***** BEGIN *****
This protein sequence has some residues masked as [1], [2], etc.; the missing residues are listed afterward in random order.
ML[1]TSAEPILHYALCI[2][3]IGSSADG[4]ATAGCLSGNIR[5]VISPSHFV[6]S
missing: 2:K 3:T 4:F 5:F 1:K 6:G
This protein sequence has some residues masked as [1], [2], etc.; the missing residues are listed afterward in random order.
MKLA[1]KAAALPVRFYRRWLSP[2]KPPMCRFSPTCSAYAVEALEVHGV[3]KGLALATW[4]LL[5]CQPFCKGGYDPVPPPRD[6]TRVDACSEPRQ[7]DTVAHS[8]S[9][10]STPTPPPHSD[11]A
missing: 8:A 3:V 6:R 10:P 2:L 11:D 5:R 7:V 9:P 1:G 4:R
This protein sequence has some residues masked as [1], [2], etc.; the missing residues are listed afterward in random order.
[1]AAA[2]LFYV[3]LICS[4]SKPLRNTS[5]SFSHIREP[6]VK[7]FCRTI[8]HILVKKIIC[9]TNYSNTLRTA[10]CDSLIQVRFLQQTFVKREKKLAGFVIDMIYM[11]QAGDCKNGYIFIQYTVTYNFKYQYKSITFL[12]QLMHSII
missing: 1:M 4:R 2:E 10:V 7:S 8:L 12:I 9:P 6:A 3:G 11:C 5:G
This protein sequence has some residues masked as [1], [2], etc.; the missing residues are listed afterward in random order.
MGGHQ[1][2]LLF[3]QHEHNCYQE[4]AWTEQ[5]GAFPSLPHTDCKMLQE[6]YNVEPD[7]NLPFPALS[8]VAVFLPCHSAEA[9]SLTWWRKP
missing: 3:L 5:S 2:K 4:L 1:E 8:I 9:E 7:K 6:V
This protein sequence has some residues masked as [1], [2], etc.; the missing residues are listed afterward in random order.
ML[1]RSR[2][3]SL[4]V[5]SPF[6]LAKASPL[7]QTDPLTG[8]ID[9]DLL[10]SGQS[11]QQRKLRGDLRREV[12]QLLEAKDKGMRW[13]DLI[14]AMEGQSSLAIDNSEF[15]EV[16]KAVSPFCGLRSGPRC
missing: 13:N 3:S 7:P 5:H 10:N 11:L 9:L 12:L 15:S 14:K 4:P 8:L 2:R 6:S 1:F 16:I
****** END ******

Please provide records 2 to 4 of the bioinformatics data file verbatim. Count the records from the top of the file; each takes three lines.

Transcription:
This protein sequence has some residues masked as [1], [2], etc.; the missing residues are listed afterward in random order.
MKLA[1]KAAALPVRFYRRWLSP[2]KPPMCRFSPTCSAYAVEALEVHGV[3]KGLALATW[4]LL[5]CQPFCKGGYDPVPPPRD[6]TRVDACSEPRQ[7]DTVAHS[8]S[9][10]STPTPPPHSD[11]A
missing: 8:A 3:V 6:R 10:P 2:L 11:D 5:R 7:V 9:P 1:G 4:R
This protein sequence has some residues masked as [1], [2], etc.; the missing residues are listed afterward in random order.
[1]AAA[2]LFYV[3]LICS[4]SKPLRNTS[5]SFSHIREP[6]VK[7]FCRTI[8]HILVKKIIC[9]TNYSNTLRTA[10]CDSLIQVRFLQQTFVKREKKLAGFVIDMIYM[11]QAGDCKNGYIFIQYTVTYNFKYQYKSITFL[12]QLMHSII
missing: 1:M 4:R 2:E 10:V 7:S 8:L 12:I 9:P 6:A 3:G 11:C 5:G
This protein sequence has some residues masked as [1], [2], etc.; the missing residues are listed afterward in random order.
MGGHQ[1][2]LLF[3]QHEHNCYQE[4]AWTEQ[5]GAFPSLPHTDCKMLQE[6]YNVEPD[7]NLPFPALS[8]VAVFLPCHSAEA[9]SLTWWRKP
missing: 3:L 5:S 2:K 4:L 1:E 8:I 9:E 7:K 6:V